Thank you for subscribing to SignValue's weekly newsletter. We hope that you find the articles interesting and informative.
Tennessee's Billboard Law Needs Fixing
By Joe Sullivan
May 1, 2017
Tennessee's Billboard Act has been declared unconstitutional by a recent federal court decision. Under the terms of that decision, all of the state's billboard regulations will be rendered void, allowing new billboards to spring up willy nilly on highways throughout the state.
The good news is that the state Legislature can readily amend the statute to solve the constitutional problem and keep the state's regulation of commercial signage virtually intact.
The bad news is that the Legislature is on the verge of adjourning for the year without having lifted a finger to do so. Sen. Richard Briggs, who serves on the Senate Transportation Committee, says that, "We were told by the lawyers involved that we didn't need to legislate." A spokesman for the state Attorney General's Office, which is known to be handling the matter, will only say, "The litigation is still pending. Both sides have been requested to submit briefs regarding possible remedies."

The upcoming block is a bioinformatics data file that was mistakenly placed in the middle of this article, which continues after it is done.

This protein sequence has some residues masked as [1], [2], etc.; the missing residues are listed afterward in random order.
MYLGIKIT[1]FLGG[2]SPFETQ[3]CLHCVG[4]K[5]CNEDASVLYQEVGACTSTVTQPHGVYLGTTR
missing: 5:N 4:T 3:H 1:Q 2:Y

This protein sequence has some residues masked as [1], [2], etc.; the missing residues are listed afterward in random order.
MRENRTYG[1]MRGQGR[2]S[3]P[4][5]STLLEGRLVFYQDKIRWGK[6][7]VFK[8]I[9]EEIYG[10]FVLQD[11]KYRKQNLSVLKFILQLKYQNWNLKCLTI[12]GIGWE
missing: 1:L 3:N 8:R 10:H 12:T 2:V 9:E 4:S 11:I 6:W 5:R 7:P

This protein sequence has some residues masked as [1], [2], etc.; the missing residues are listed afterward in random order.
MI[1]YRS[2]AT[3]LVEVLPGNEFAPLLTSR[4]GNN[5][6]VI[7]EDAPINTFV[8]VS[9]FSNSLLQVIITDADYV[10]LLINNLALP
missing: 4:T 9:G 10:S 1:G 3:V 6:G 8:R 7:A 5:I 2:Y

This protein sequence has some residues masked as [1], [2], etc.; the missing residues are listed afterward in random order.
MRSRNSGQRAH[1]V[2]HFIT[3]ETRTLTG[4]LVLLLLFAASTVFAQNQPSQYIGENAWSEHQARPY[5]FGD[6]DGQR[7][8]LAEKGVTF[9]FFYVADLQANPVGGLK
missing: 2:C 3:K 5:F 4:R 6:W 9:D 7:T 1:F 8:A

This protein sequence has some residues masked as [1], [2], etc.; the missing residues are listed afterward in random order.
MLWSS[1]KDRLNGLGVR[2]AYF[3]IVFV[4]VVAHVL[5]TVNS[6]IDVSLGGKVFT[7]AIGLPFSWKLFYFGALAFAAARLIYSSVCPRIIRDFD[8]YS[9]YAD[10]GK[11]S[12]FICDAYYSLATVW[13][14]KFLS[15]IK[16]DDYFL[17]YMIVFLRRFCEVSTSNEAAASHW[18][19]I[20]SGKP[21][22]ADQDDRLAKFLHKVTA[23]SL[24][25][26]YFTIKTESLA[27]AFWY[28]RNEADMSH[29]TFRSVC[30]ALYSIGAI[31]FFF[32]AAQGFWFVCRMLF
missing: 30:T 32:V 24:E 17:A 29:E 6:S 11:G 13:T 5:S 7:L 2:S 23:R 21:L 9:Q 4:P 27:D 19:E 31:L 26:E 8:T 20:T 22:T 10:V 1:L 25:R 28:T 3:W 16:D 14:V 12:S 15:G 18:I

In fact, Federal District Judge Jon McCalla has already ruled that, "The Court finds the Billboard Act is an unconstitutional, content-based regulation of speech." In a footnote to his decision, he opined that "if it were clear from the face of the statute" that the provisions he found unconstitutional could be "severed" from the rest of the act then he could let "constitutional provisions stay in effect." But he concluded that, "The Court, however, is unpersuaded that the Billboard Act, as written, is severable in this manner."
In a brief submitted May 3, Tennessee Attorney General Herbert Slatery is now trying to persuade McCalla otherwise. He argues that, "It is apparent from the face of the Billboard Act that the General Assembly would have enacted the statute even if the provisions found by the Court to be content-based regulations [were eliminated]....The General Assembly no doubt would have preferred some billboard regulation to none."